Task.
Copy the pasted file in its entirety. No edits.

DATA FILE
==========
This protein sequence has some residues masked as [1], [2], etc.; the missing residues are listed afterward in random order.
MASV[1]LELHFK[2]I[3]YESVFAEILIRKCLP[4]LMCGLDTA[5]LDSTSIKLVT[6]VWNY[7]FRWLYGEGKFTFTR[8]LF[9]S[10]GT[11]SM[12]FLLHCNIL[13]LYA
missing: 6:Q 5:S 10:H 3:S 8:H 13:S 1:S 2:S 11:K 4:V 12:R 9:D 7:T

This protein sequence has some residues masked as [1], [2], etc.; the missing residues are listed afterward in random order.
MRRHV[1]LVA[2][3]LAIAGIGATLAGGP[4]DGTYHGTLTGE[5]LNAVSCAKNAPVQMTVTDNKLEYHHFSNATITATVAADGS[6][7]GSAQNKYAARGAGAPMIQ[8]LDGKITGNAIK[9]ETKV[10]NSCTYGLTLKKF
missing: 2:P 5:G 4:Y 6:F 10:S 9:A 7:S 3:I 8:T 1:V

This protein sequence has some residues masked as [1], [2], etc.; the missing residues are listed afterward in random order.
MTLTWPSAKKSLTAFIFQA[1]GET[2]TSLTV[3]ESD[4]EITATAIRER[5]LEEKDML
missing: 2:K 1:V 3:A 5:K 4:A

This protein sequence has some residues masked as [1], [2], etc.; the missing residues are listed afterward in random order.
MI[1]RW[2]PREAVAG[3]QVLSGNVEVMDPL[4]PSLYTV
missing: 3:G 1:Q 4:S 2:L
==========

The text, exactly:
This protein sequence has some residues masked as [1], [2], etc.; the missing residues are listed afterward in random order.
MASV[1]LELHFK[2]I[3]YESVFAEILIRKCLP[4]LMCGLDTA[5]LDSTSIKLVT[6]VWNY[7]FRWLYGEGKFTFTR[8]LF[9]S[10]GT[11]SM[12]FLLHCNIL[13]LYA
missing: 6:Q 5:S 10:H 3:S 8:H 13:S 1:S 2:S 11:K 4:V 12:R 9:D 7:T

This protein sequence has some residues masked as [1], [2], etc.; the missing residues are listed afterward in random order.
MRRHV[1]LVA[2][3]LAIAGIGATLAGGP[4]DGTYHGTLTGE[5]LNAVSCAKNAPVQMTVTDNKLEYHHFSNATITATVAADGS[6][7]GSAQNKYAARGAGAPMIQ[8]LDGKITGNAIK[9]ETKV[10]NSCTYGLTLKKF
missing: 2:P 5:G 4:Y 6:F 10:S 9:A 7:S 3:I 8:T 1:V

This protein sequence has some residues masked as [1], [2], etc.; the missing residues are listed afterward in random order.
MTLTWPSAKKSLTAFIFQA[1]GET[2]TSLTV[3]ESD[4]EITATAIRER[5]LEEKDML
missing: 2:K 1:V 3:A 5:K 4:A

This protein sequence has some residues masked as [1], [2], etc.; the missing residues are listed afterward in random order.
MI[1]RW[2]PREAVAG[3]QVLSGNVEVMDPL[4]PSLYTV
missing: 3:G 1:Q 4:S 2:L